Got a pain in your neck? It might be ‘text neck’ from mobile phone overuse

Mobile phone users take note. You are at a high risk of developing a new condition, coined as “text neck”, due to the amount of time you spend hunched over your gadgets.

Health experts in the UK have warned that the affliction, caused by flexing the neck for extended periods of time, can be a forerunner of permanent arthritic damage if it goes without treatment.

They said cases of the repetitive strain injury are on the rise as smartphones and tablet computers such as the iPad become increasingly popular, the Telegraph reported.

In severe cases, the muscles can eventually adapt to fit the flexed position, making it painful to straighten the neck out properly.

One chiropractor said her company had treated thousands of patients for the condition, which can also result in headaches and shoulder, arm and wrist pain.

“Text neck is caused by the neck being flexed for a prolonged period of time. Sufferers are increasing as the use of smart phones and tablet computers become more popular,” said Rachael Lancaster, of Freedom Back Clinics in Leeds.

The condition occurs because the joints and tissue in the neck are not built to withstand being flexed for long periods, and spending hours peering down at a screen puts them under too much stress, she added.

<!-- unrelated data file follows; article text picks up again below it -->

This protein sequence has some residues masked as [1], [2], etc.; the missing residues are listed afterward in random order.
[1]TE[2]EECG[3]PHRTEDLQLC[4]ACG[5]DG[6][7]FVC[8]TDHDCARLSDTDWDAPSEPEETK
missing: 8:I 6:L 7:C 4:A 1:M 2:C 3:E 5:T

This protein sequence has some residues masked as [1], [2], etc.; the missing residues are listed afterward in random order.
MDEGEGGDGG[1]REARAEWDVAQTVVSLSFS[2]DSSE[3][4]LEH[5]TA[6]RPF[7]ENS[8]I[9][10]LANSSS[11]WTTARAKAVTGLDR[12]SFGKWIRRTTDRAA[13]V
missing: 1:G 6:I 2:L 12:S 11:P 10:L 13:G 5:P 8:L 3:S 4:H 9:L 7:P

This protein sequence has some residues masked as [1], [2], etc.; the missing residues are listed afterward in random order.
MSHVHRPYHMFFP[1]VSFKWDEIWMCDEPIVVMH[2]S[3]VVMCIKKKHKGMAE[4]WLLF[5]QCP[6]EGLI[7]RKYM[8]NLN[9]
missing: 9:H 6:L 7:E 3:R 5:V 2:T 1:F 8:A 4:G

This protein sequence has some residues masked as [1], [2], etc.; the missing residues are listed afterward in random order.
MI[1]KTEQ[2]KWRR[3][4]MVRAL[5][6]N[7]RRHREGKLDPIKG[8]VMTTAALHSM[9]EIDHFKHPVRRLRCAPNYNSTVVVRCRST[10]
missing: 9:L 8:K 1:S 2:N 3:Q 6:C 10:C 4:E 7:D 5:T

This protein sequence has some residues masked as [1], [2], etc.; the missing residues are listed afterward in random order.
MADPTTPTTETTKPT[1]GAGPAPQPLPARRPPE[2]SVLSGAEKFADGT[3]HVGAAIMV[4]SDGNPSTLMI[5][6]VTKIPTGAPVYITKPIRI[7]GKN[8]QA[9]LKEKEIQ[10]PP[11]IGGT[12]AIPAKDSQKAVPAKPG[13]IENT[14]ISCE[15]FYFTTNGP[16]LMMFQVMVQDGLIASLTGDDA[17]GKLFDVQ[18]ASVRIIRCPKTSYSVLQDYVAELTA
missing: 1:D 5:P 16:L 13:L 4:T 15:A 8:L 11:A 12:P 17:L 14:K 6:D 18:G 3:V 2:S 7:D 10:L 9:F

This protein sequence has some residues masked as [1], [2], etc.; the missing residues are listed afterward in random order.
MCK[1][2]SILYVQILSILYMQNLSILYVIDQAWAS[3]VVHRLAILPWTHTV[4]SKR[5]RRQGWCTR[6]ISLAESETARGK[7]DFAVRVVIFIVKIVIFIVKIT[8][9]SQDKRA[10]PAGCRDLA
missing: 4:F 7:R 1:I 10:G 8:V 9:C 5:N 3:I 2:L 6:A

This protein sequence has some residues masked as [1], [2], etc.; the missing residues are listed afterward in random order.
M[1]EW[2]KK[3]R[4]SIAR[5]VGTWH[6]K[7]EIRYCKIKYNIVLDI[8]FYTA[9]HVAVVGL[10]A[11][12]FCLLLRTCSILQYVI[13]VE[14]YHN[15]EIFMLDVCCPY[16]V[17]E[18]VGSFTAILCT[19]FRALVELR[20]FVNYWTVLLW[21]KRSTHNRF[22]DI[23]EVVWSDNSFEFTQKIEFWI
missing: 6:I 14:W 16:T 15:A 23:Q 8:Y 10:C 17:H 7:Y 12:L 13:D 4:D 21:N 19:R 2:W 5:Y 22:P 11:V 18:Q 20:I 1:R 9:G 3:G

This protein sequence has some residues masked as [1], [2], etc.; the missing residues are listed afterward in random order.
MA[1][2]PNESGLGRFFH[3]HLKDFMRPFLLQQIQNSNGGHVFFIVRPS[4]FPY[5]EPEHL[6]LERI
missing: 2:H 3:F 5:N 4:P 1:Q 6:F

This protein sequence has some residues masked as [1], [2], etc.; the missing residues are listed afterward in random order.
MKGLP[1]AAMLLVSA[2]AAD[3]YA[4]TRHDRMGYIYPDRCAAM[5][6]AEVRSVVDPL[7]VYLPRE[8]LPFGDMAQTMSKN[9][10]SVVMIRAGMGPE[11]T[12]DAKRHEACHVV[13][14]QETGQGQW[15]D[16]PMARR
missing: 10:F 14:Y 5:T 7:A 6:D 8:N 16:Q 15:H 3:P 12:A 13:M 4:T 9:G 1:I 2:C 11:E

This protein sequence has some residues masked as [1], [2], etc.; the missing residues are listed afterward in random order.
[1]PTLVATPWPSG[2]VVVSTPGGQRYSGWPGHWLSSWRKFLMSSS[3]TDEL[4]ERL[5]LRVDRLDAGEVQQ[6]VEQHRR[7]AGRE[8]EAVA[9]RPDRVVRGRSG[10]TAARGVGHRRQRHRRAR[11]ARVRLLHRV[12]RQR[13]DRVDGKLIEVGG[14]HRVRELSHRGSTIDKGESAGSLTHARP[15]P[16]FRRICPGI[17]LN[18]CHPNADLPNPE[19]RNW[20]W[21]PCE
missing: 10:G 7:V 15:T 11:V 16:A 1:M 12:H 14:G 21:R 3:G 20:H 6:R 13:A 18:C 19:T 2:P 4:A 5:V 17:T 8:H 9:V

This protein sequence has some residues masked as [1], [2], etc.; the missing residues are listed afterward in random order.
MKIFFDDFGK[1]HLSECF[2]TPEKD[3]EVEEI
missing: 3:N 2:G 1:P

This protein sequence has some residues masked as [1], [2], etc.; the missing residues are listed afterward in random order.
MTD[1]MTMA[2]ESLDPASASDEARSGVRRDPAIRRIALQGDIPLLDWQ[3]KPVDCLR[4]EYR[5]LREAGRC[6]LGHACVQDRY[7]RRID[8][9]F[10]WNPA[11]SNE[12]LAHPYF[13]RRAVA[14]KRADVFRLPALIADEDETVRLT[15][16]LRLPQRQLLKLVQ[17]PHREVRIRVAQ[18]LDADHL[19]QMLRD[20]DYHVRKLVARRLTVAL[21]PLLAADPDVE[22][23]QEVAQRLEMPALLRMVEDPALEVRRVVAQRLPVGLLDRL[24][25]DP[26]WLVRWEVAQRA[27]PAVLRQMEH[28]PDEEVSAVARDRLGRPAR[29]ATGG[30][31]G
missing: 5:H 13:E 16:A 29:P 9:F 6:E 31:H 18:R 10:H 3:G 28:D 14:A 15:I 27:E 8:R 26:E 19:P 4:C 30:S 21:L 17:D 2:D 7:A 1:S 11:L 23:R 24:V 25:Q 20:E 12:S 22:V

The condition can be avoided by taking regular screen breaks, and looking straight ahead while tucking the chin back towards the neck every few minutes.

Rotating the shoulders with your arms by your sides, sitting up straight while texting and holding the phone a little higher can also help maintain a healthy posture.

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Tim Hutchful, of the British Chiropractic Association, said doctors were seeing a rising number of patients with similar neck problems but that getting regular exercise could help ward of symptoms.

Children are most at risk because their heads are larger in relation to their body size than adults, and women with slender necks should also take extra care to maintain a good posture, he added.

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